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iowa_climate_emergency

Edward, My home in Cedar Rapids, Iowa just had its third “once in a lifetime” climate disaster in twelve years.

As you read this, thousands of people in Iowa are still living in a humanitarian crisis after a massive “inland hurricane” caused straight-line wind damage across the state. In many places. there’s still no cell phone signal or internet. Twenty schools are closed indefinitely due to damage. For days there was no gasoline for hours upon hours of driving. A quarter of a million people went without power for over a week, during a pandemic.

This is the reality of climate disasters. As climate change accelerates, storms like this will continue to destroy communities like mine, while our elected officials sit idly by. National attention missed Iowa, and Trump only initially approved 1.5% of the FEMA aid we requested. We’re mobilizing to protect each other and rebuild, but we need more support.

That’s why I’m asking you to donate to our hurricane relief fund now. We’re organizing for a Green New Deal to stop climate disasters like this one from continuing to get worse, but in the meantime, there is immediate need here we must meet.

This week, I delivered supplies to senior centers where residents were trapped on the second and third floors of their buildings without access to food or water. At sites where there are communities of climate refugees living—people forced to leave their homes because of the climate damage that’s already occurred—people told us living in Iowa this week was like being back in a refugee camp. There were people sleeping in tents on top of the rubble of their condemned apartment buildings for five days or more. It took that long for an overnight shelter to open for those unhoused by the storm. What’s happening in Iowa is heartbreaking, and unacceptable.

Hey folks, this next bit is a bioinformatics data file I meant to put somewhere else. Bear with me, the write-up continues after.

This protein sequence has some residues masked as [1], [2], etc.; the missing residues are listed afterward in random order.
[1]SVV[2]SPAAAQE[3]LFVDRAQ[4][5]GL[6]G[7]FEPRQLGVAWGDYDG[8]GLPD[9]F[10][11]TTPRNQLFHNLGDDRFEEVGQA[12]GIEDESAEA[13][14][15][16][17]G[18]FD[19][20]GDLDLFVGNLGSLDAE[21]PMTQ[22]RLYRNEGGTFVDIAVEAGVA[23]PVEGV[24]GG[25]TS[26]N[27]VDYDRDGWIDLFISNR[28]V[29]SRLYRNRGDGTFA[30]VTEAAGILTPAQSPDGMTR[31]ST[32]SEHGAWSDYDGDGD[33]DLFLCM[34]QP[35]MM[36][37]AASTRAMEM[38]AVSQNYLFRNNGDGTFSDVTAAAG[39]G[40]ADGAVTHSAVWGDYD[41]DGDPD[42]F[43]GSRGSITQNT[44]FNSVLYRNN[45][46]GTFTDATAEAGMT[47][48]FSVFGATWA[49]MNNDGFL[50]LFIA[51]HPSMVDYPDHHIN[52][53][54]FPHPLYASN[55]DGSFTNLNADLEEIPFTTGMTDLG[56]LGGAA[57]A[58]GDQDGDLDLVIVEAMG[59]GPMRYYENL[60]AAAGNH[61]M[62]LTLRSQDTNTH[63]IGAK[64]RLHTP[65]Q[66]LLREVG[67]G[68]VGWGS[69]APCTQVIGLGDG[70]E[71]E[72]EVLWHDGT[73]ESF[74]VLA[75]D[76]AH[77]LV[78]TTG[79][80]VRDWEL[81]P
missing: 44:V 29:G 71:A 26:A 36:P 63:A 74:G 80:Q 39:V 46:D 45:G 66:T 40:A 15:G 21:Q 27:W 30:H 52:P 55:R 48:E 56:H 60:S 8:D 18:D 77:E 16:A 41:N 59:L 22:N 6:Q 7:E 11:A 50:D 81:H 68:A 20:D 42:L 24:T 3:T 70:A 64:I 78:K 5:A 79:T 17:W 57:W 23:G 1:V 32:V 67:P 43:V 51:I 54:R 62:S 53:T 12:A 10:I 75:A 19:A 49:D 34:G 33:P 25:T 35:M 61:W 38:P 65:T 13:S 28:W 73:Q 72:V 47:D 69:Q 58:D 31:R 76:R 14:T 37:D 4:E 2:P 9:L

I am terrified for my community and home. But even more, I am angry at the failed leadership of politicians in my home state and around the country.

The same politicians that denied climate change disasters would happen are now denying that our suffering is real. Trump visited Cedar Rapids for a few hours on Tuesday, eight days after the storm hit. He did not leave the Eastern Iowa Airport. He initially approved only 1.15% of the requested FEMA funding for our state, and did not include aid for those whose homes were destroyed, or for the damage to farms.

I need my elected officials to respond to the climate crisis with the energy and compassion that our volunteers, grassroots organizers, and nonprofits do. I need elected officials to take care of our communities as urgently as the people dragging coolers door to door making sure people have something to eat tonight do. I want them to use their massive amounts of resources and influence to fight for a Green New Deal to save people and the planet.

But I’ve also been so inspired by what we can do for our community when we organize. Sunrise Cedar Rapids is mobilizing with others to raise funds to offer food and essential supplies to folks impacted by the storm. The more you give, the more people we can help.

Right now, community organizing is the best thing we have to recover from this storm while we build for a livable future. Please support it by donating here now.

In solidarity,

Emily

Sunrise is a movement to stop climate change and create millions of good jobs in the process. If someone forwarded you this email, sign up here to get updates from Sunrise. You may also click here to receive fewer emails from Sunrise, or if you no longer wish to receive any emails from Sunrise please unsubscribe . DONATE TO SUPPORT THE MOVEMENT

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iowa_climate_emergency.txt · Last modified: 2020/08/23 15:18 by admin